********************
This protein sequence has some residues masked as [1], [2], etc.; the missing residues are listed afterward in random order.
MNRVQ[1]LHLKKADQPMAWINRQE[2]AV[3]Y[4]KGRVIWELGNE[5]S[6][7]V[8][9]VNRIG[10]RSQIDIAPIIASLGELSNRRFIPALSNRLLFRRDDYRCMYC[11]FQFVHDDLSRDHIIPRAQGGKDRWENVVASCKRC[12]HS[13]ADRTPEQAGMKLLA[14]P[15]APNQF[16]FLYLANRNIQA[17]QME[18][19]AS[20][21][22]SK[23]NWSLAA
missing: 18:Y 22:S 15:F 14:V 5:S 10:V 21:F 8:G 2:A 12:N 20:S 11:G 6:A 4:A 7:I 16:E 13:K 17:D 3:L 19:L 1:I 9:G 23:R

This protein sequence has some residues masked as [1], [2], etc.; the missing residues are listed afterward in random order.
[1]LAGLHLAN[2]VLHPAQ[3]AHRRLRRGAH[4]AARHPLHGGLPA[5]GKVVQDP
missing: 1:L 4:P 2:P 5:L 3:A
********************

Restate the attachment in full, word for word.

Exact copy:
This protein sequence has some residues masked as [1], [2], etc.; the missing residues are listed afterward in random order.
MNRVQ[1]LHLKKADQPMAWINRQE[2]AV[3]Y[4]KGRVIWELGNE[5]S[6][7]V[8][9]VNRIG[10]RSQIDIAPIIASLGELSNRRFIPALSNRLLFRRDDYRCMYC[11]FQFVHDDLSRDHIIPRAQGGKDRWENVVASCKRC[12]HS[13]ADRTPEQAGMKLLA[14]P[15]APNQF[16]FLYLANRNIQA[17]QME[18][19]AS[20][21][22]SK[23]NWSLAA
missing: 18:Y 22:S 15:F 14:V 5:S 10:V 21:F 8:G 2:A 12:N 20:S 11:G 6:A 4:A 7:I 16:E 13:K 17:D 3:L 19:L 1:I 9:G 23:R

This protein sequence has some residues masked as [1], [2], etc.; the missing residues are listed afterward in random order.
[1]LAGLHLAN[2]VLHPAQ[3]AHRRLRRGAH[4]AARHPLHGGLPA[5]GKVVQDP
missing: 1:L 4:P 2:P 5:L 3:A